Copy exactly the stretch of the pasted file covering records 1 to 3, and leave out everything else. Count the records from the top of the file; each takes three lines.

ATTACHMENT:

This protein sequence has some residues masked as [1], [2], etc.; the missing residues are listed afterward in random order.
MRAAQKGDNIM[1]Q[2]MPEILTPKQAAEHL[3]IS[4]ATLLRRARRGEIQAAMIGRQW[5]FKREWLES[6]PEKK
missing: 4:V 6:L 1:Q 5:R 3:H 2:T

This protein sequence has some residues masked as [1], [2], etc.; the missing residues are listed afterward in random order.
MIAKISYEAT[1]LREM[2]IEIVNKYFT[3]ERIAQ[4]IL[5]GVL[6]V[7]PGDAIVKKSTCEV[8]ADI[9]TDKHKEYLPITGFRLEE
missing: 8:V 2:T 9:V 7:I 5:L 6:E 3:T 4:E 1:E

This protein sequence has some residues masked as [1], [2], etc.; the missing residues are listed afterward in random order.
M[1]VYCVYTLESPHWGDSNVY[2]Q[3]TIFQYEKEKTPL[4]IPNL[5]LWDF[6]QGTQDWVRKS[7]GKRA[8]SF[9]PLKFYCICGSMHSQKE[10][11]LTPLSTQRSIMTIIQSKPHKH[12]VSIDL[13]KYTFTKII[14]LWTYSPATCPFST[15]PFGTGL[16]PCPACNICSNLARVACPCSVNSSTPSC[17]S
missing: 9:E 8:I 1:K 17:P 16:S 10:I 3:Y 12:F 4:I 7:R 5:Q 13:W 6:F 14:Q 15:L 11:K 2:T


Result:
This protein sequence has some residues masked as [1], [2], etc.; the missing residues are listed afterward in random order.
MRAAQKGDNIM[1]Q[2]MPEILTPKQAAEHL[3]IS[4]ATLLRRARRGEIQAAMIGRQW[5]FKREWLES[6]PEKK
missing: 4:V 6:L 1:Q 5:R 3:H 2:T

This protein sequence has some residues masked as [1], [2], etc.; the missing residues are listed afterward in random order.
MIAKISYEAT[1]LREM[2]IEIVNKYFT[3]ERIAQ[4]IL[5]GVL[6]V[7]PGDAIVKKSTCEV[8]ADI[9]TDKHKEYLPITGFRLEE
missing: 8:V 2:T 9:V 7:I 5:L 6:E 3:T 4:E 1:E

This protein sequence has some residues masked as [1], [2], etc.; the missing residues are listed afterward in random order.
M[1]VYCVYTLESPHWGDSNVY[2]Q[3]TIFQYEKEKTPL[4]IPNL[5]LWDF[6]QGTQDWVRKS[7]GKRA[8]SF[9]PLKFYCICGSMHSQKE[10][11]LTPLSTQRSIMTIIQSKPHKH[12]VSIDL[13]KYTFTKII[14]LWTYSPATCPFST[15]PFGTGL[16]PCPACNICSNLARVACPCSVNSSTPSC[17]S
missing: 9:E 8:I 1:K 17:P 16:S 10:I 3:Y 12:F 4:I 7:R 5:Q 13:W 6:F 14:Q 15:L 11:K 2:T